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Oake family eyes arena property for addictions facility; competing group says they were snubbed by city





An old hockey arena that’s been shuttered for three years is suddenly a hot commodity.

The City of Winnipeg has offered the Vimy Arena property, in the Crestview neighbourhood, as the potential new home for a $14-million, 50-bed, long-term addictions recovery facility.

However, a local community group that helps people with intellectual disabilities also wants the arena building for its employment and recreational programming -- and they’re upset with city officials, who they say have repeatedly refused to deal with them.

The competing interest is troubling the area councillor, who says Mayor Brian Bowman and senior administration officials have clearly favoured one group over the other.

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An old hockey arena that’s been shuttered for three years is suddenly a hot commodity.

The City of Winnipeg has offered the Vimy Arena property, in the Crestview neighbourhood, as the potential new home for a $14-million, 50-bed, long-term addictions recovery facility.

Coun. Shawn Dobson (St. Charles)</p>

Coun. Shawn Dobson (St. Charles)

However, a local community group that helps people with intellectual disabilities also wants the arena building for its employment and recreational programming — and they’re upset with city officials, who they say have repeatedly refused to deal with them.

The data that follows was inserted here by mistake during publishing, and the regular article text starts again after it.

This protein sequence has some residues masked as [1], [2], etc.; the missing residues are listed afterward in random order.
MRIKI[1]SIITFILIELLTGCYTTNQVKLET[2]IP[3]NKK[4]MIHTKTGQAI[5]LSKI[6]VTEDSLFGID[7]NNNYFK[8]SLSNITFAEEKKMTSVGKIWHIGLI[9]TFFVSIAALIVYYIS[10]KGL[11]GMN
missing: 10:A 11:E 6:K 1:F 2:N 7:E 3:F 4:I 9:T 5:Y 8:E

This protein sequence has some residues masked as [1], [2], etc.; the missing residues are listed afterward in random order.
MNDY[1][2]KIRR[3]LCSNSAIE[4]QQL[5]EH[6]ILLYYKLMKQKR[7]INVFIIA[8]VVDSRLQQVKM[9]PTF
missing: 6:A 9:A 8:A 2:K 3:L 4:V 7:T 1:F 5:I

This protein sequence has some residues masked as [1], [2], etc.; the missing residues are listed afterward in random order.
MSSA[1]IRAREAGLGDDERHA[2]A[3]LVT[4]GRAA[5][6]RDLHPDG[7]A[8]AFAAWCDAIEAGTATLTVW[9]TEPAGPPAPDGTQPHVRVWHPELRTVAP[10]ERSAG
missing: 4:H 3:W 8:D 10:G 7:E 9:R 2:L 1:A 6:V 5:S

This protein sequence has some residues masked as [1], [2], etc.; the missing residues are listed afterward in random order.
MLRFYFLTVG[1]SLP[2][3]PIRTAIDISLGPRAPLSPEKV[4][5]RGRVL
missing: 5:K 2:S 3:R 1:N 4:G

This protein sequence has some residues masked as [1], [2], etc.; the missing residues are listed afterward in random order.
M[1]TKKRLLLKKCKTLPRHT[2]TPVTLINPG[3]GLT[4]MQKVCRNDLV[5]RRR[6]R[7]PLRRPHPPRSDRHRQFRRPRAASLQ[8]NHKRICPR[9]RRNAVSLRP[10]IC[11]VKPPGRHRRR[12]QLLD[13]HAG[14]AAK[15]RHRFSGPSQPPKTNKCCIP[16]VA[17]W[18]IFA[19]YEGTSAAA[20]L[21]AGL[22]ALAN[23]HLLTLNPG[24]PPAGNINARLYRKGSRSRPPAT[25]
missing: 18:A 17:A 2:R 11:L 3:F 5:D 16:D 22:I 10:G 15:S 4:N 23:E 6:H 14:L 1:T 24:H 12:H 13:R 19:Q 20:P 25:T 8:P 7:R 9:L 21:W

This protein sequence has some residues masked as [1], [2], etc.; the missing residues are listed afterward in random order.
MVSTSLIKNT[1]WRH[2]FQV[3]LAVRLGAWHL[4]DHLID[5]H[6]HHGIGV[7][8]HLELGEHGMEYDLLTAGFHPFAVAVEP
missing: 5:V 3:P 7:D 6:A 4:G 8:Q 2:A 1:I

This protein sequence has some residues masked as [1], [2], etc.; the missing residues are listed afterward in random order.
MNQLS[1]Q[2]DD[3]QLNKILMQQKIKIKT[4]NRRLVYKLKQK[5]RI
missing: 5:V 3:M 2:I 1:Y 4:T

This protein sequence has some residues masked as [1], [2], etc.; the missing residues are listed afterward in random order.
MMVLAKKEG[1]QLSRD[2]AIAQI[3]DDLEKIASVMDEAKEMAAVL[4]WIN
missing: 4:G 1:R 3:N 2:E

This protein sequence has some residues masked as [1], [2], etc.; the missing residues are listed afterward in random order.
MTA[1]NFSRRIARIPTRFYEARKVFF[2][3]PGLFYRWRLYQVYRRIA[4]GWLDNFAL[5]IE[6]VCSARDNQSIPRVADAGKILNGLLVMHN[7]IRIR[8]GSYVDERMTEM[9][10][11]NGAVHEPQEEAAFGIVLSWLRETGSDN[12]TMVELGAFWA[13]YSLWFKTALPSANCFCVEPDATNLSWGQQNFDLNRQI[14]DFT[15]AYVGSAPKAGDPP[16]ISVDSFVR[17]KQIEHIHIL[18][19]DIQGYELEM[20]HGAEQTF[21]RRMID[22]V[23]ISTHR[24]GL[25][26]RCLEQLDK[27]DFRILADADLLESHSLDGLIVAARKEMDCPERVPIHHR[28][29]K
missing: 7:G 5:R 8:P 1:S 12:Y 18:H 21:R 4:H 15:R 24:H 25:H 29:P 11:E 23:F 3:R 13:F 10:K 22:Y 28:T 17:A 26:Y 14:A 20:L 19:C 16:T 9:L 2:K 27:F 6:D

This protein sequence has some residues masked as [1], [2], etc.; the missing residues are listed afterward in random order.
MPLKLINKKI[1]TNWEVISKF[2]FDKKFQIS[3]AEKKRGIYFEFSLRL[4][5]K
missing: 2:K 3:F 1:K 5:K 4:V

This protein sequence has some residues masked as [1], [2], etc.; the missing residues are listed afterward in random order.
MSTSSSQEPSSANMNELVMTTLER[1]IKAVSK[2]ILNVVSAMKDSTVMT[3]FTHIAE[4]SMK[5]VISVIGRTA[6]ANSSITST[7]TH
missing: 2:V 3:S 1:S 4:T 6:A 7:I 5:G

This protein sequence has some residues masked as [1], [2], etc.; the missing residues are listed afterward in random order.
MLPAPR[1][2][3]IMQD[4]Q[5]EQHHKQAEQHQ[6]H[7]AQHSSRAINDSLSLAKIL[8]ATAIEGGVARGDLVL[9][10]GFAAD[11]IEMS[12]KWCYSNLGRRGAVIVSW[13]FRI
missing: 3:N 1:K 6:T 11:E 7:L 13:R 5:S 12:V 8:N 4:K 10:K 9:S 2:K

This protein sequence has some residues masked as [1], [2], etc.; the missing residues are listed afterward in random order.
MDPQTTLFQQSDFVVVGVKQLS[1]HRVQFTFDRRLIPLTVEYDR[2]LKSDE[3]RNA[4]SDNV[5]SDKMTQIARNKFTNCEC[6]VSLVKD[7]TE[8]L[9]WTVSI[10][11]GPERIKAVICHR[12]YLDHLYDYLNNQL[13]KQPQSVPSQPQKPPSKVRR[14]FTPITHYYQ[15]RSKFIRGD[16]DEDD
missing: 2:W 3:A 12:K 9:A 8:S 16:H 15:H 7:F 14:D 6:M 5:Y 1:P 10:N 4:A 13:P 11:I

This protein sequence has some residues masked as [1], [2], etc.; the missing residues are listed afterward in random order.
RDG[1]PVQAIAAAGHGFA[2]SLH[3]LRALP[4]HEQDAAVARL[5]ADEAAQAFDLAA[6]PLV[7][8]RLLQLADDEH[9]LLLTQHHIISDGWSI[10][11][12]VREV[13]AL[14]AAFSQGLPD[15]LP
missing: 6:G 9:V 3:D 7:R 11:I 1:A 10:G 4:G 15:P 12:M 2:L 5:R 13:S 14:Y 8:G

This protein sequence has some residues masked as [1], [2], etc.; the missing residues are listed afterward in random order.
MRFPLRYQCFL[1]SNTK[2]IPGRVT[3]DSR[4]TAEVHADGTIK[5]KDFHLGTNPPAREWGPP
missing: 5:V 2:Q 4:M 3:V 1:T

The competing interest is troubling the area councillor, who says Mayor Brian Bowman and senior administration officials have clearly favoured one group over the other.

"There have been no consultation with myself or the area residents," said Coun. Shawn Dobson. "The discussions to turn the arena over to an addictions recovery centre have taken place behind closed doors, when a local group has been here all along who also wants that property."

Dobson (St. Charles) said Bowman only told him last weekend the city is considering offering the Vimy Arena as the home for the Bruce Oake Recovery Centre. However, Dobson said Employment Opportunities West wants to consolidate its two, smaller offices, at the arena site.

"Talks have been going on for months behind closed doors with the Bruce Oake Recovery Centre people, but city officials refuse to talk to Employment Opportunities – that’s just not right," he said.

Bowman denied Wednesday he had kept Dobson in the dark, adding while discussions with national hockey broadcaster Scott Oake have been ongoing for several months, city hall couldn’t disclose those talks until the province only recently agreed to get involved.

"The reason Coun. Dobson is talking about this is because I phoned him over the weekend," Bowman said. "We’ve been talking to Scott Oake for some time… We need more long-term treatment facilities for those suffering from opioid addictions. So, when Scott Oake presents a vision, we should at least listen and see if it’s possible to support that vision being fulfilled. I support that vision."

Bowman said an administrative report will be coming to city council that recommends turning the arena property over to the province, which would in turn transfer it for the recovery centre. The mayor said community consultations would occur when the arena property is rezoned for the group-home use.